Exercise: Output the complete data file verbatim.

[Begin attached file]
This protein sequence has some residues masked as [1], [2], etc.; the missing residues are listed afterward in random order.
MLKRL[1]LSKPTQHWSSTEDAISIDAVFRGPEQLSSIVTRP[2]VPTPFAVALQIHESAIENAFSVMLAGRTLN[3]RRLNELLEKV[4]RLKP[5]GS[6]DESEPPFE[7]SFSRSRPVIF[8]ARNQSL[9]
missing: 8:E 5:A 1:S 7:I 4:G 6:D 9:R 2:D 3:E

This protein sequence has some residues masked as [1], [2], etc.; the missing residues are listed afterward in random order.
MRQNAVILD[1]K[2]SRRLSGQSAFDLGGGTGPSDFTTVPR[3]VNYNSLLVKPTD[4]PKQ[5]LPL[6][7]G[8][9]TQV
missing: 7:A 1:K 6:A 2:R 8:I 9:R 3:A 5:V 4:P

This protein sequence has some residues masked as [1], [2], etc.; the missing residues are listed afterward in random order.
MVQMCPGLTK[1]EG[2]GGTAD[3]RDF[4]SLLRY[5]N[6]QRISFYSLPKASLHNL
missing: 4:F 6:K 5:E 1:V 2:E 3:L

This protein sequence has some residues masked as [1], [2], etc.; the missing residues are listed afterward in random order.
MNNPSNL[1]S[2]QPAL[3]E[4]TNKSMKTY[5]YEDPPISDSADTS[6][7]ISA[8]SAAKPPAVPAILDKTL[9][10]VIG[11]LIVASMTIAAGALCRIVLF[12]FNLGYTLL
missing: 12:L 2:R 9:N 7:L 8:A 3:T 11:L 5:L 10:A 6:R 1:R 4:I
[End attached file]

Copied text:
This protein sequence has some residues masked as [1], [2], etc.; the missing residues are listed afterward in random order.
MLKRL[1]LSKPTQHWSSTEDAISIDAVFRGPEQLSSIVTRP[2]VPTPFAVALQIHESAIENAFSVMLAGRTLN[3]RRLNELLEKV[4]RLKP[5]GS[6]DESEPPFE[7]SFSRSRPVIF[8]ARNQSL[9]
missing: 8:E 5:A 1:S 7:I 4:G 6:D 9:R 2:D 3:E

This protein sequence has some residues masked as [1], [2], etc.; the missing residues are listed afterward in random order.
MRQNAVILD[1]K[2]SRRLSGQSAFDLGGGTGPSDFTTVPR[3]VNYNSLLVKPTD[4]PKQ[5]LPL[6][7]G[8][9]TQV
missing: 7:A 1:K 6:A 2:R 8:I 9:R 3:A 5:V 4:P

This protein sequence has some residues masked as [1], [2], etc.; the missing residues are listed afterward in random order.
MVQMCPGLTK[1]EG[2]GGTAD[3]RDF[4]SLLRY[5]N[6]QRISFYSLPKASLHNL
missing: 4:F 6:K 5:E 1:V 2:E 3:L

This protein sequence has some residues masked as [1], [2], etc.; the missing residues are listed afterward in random order.
MNNPSNL[1]S[2]QPAL[3]E[4]TNKSMKTY[5]YEDPPISDSADTS[6][7]ISA[8]SAAKPPAVPAILDKTL[9][10]VIG[11]LIVASMTIAAGALCRIVLF[12]FNLGYTLL
missing: 12:L 2:R 9:N 7:L 8:A 3:T 11:L 5:L 10:A 6:R 1:R 4:I